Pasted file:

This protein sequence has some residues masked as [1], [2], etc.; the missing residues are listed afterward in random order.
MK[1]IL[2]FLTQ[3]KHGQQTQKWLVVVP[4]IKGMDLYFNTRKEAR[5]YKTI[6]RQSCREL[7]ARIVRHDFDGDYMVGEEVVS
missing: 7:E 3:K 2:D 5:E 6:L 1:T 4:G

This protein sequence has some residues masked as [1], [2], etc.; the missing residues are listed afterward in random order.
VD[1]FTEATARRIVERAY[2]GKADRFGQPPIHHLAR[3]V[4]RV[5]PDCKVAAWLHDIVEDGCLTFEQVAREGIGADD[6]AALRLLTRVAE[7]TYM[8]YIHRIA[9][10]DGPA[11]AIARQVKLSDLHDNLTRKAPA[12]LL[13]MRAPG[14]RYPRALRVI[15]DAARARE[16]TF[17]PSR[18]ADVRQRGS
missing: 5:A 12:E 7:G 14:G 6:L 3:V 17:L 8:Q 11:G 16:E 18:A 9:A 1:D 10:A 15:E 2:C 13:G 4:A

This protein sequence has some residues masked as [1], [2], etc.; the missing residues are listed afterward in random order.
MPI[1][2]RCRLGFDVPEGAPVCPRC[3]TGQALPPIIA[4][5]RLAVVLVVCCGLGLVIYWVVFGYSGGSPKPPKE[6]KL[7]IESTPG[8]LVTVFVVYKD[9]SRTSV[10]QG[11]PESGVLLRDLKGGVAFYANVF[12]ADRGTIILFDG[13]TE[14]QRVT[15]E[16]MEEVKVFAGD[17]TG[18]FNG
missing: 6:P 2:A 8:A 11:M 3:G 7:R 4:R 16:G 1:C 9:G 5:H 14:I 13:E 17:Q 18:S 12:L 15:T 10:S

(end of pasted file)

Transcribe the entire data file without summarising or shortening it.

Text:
This protein sequence has some residues masked as [1], [2], etc.; the missing residues are listed afterward in random order.
MK[1]IL[2]FLTQ[3]KHGQQTQKWLVVVP[4]IKGMDLYFNTRKEAR[5]YKTI[6]RQSCREL[7]ARIVRHDFDGDYMVGEEVVS
missing: 7:E 3:K 2:D 5:E 6:L 1:T 4:G

This protein sequence has some residues masked as [1], [2], etc.; the missing residues are listed afterward in random order.
VD[1]FTEATARRIVERAY[2]GKADRFGQPPIHHLAR[3]V[4]RV[5]PDCKVAAWLHDIVEDGCLTFEQVAREGIGADD[6]AALRLLTRVAE[7]TYM[8]YIHRIA[9][10]DGPA[11]AIARQVKLSDLHDNLTRKAPA[12]LL[13]MRAPG[14]RYPRALRVI[15]DAARARE[16]TF[17]PSR[18]ADVRQRGS
missing: 5:A 12:E 7:G 14:G 6:L 3:V 17:L 8:Q 11:G 16:E 18:A 9:A 1:D 10:A 15:E 2:C 13:G 4:A

This protein sequence has some residues masked as [1], [2], etc.; the missing residues are listed afterward in random order.
MPI[1][2]RCRLGFDVPEGAPVCPRC[3]TGQALPPIIA[4][5]RLAVVLVVCCGLGLVIYWVVFGYSGGSPKPPKE[6]KL[7]IESTPG[8]LVTVFVVYKD[9]SRTSV[10]QG[11]PESGVLLRDLKGGVAFYANVF[12]ADRGTIILFDG[13]TE[14]QRVT[15]E[16]MEEVKVFAGD[17]TG[18]FNG
missing: 6:P 2:A 8:A 11:M 3:G 7:R 4:R 16:G 1:C 9:G 5:H 14:I 13:E 17:Q 18:S 12:L 15:T 10:S